The Community Ventures Corporation is in the process of renovating a commercial building on Second Street into an 8,000 square foot small business incubator. Work has apparently been going on for about six months and involves a complete interior overhaul and a new brick facade covering the 1960s or 1970s era building.
Here’s a bit of information from the CVC website:
Founded in 1982, Community Ventures Corporation (CVC) is a community-based, non-profit organization that exists to improve the quality of life for urban and rural residents throughout central and northern Kentucky. CVC’s central mission is to provide individuals and families with the skills, income, and assets, they need to achieve financial independence. CVC helps people increase income and build assets with three main strategies: small business ownership, home ownership, and job creation through business expansion.
The organization already operates two small business incubators in Lexington. The old facade (seen below) comprised of skinny “Roman bricks” is underneath the new brick and doors to individual office suites (we presume) have been added to the once blank, jagged half of the building. The new doors are very white right now, but we hope they might get a coat of paint at some point down the road. The building permit lists the construction costs at around $450,000. It’s good to see another existing building elevated to a greater use in SoBro.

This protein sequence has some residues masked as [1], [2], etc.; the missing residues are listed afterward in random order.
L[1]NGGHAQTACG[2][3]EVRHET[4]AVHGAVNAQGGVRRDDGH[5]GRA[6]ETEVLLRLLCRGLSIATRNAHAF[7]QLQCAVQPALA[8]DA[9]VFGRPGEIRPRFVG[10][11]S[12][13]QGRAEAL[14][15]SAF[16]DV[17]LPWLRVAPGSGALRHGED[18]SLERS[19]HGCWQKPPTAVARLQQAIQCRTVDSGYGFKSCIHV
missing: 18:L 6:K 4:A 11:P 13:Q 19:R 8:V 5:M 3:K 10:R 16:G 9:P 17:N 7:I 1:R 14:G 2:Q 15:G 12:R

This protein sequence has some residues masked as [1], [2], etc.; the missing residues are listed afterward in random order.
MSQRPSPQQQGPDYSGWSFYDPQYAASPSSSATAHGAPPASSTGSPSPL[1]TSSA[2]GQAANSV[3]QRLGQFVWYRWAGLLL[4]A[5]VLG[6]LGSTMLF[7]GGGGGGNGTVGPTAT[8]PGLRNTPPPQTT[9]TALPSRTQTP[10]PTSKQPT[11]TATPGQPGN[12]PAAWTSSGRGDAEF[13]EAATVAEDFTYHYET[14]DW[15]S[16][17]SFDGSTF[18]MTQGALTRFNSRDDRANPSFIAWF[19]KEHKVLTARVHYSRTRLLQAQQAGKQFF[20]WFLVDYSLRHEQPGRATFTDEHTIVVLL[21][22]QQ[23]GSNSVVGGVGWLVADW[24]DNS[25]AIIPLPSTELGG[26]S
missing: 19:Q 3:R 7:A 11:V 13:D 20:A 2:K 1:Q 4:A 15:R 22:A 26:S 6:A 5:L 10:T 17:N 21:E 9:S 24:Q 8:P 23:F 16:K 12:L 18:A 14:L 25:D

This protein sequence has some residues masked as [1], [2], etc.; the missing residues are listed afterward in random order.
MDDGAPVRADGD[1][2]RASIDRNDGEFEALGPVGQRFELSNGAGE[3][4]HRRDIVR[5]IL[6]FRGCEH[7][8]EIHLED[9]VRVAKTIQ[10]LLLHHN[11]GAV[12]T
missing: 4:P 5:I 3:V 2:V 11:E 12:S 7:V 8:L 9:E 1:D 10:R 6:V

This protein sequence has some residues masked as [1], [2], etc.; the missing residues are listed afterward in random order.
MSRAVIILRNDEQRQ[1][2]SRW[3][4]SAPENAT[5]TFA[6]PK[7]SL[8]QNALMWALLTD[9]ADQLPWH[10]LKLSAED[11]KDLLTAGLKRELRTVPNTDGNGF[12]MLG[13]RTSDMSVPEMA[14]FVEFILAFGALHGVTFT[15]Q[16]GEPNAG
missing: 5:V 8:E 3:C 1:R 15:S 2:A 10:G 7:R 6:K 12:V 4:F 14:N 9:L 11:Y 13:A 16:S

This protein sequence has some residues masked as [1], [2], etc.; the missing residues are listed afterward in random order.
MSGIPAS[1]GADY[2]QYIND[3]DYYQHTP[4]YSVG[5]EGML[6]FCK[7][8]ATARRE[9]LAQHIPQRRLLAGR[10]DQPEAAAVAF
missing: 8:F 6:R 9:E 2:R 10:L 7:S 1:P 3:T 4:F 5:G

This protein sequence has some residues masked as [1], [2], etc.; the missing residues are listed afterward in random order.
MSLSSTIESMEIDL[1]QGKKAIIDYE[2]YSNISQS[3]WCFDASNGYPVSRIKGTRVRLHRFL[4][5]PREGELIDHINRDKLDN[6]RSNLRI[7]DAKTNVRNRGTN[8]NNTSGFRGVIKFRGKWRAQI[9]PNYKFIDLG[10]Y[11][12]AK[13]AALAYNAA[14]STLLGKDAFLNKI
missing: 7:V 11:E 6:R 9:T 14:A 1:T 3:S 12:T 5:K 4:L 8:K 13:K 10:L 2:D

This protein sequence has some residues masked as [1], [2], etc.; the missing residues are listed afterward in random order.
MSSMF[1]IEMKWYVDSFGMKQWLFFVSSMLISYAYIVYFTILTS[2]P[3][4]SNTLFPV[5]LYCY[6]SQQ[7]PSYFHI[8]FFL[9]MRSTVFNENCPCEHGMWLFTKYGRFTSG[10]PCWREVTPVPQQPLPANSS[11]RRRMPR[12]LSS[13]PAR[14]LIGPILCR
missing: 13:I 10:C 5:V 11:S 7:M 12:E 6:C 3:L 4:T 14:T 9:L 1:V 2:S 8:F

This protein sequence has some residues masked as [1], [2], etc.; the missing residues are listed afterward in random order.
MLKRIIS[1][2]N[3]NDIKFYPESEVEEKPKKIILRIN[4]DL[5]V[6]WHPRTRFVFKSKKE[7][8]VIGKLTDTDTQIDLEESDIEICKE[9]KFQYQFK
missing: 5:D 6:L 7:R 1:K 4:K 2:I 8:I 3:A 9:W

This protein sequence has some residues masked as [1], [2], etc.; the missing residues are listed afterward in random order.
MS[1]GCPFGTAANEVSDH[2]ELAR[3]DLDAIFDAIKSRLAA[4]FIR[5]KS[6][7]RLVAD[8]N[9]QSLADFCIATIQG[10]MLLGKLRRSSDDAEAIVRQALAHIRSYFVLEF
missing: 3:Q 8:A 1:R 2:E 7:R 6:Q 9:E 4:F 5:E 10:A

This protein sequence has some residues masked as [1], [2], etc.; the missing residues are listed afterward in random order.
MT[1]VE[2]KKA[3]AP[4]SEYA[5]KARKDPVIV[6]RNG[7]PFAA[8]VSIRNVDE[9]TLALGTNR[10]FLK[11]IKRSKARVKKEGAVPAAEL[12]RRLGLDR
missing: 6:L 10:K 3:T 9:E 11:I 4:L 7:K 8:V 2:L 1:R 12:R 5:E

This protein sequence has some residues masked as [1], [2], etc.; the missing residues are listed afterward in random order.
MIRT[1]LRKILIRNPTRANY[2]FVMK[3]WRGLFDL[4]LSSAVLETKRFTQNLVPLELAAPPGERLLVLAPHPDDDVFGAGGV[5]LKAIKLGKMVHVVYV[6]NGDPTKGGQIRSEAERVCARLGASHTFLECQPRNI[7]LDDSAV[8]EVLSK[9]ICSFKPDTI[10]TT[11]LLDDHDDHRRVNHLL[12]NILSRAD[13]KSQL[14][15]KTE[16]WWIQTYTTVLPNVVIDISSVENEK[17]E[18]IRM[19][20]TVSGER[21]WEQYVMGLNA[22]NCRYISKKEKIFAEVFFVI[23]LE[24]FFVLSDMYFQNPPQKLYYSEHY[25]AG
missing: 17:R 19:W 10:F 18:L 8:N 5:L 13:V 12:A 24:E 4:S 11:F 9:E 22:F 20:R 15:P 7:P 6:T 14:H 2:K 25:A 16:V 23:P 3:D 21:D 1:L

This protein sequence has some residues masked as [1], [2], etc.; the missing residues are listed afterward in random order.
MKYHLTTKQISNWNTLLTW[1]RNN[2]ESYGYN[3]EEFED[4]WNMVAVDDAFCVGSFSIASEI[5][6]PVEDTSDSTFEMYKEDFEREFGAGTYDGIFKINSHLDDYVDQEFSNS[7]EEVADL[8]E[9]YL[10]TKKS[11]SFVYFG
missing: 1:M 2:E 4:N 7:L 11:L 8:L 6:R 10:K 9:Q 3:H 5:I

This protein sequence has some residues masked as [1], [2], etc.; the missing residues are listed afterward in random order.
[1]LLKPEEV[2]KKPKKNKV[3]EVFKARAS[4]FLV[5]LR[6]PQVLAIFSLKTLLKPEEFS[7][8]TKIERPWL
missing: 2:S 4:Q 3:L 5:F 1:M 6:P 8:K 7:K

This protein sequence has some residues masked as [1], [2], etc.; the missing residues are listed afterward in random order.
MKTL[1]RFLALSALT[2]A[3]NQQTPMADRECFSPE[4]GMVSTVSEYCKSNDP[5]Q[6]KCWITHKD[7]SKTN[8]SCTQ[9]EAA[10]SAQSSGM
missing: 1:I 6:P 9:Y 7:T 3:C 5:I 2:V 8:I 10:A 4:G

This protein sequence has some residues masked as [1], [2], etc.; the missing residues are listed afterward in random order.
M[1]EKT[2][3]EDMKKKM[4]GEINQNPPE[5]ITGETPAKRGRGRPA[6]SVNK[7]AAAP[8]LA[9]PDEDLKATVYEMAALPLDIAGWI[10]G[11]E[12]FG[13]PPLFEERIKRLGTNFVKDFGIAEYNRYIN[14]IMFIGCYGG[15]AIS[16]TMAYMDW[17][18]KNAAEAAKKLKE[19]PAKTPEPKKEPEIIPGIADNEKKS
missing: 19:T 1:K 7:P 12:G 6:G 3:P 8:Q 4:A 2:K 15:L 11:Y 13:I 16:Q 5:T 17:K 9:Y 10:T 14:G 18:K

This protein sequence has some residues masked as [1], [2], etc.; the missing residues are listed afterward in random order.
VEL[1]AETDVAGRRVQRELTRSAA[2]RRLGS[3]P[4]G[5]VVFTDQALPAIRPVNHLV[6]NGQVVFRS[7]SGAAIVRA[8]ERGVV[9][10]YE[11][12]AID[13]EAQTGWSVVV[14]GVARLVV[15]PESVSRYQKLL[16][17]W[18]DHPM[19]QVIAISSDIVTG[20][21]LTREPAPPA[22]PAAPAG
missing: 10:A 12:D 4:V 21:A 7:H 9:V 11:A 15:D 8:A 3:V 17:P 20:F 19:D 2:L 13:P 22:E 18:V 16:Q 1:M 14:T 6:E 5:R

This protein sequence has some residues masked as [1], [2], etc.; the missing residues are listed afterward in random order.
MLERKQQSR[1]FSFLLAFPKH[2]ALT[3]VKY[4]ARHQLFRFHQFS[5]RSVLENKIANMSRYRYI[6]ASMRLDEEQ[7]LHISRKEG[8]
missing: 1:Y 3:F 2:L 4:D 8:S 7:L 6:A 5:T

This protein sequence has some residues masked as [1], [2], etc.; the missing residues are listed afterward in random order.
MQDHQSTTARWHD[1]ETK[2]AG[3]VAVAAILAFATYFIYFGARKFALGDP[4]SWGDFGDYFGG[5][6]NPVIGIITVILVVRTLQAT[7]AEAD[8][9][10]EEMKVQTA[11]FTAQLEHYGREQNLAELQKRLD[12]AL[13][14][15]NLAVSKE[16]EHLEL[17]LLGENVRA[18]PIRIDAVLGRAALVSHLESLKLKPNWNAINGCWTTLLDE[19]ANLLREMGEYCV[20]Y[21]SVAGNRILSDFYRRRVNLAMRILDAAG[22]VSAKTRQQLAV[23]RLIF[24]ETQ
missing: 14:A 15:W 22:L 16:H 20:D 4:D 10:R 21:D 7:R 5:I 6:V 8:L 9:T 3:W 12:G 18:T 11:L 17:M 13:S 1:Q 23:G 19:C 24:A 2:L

As an Old Louisville resident, I'm glad to see this kind of incubator go in, and I hope they are successful. However, I drive by this building daily, and before they started their work I used to always think it was an attractive small mid-century commercial building and hope it could be put to good use. All it needed was a bit of cleaning, and they could have cut some appropriately-styled doors into those walls on the existing facade and done whatever interior work they needed to suit their purpose. Instead, this nonprofit spent a lot of money and destroyed the architecture of a building that can't be replaced, and made it look like any number of "office condos" in the suburbs.
I have to agree with James. Always great to see reuse, even better when it doesn't involve so much erasure. Otherwise, looks like they support some great businesses and should be an overdue boost to the neighborhood. Curious to see what will come of the blank doors. They look like unfinished cuckoo clocks. Maybe 3 small business advisors will pop out on the hour?
I agree that the building was more attractive before, can modern architects/builders come up with *anything* that doesn’t look like low-bid, cheap crap? It’s a sad statement that these kinds of nondescript midcentury buildings still have 10x the charm of anything built (or remodeled) today…
Hopefully what they do inside will be useful and contribute to the community.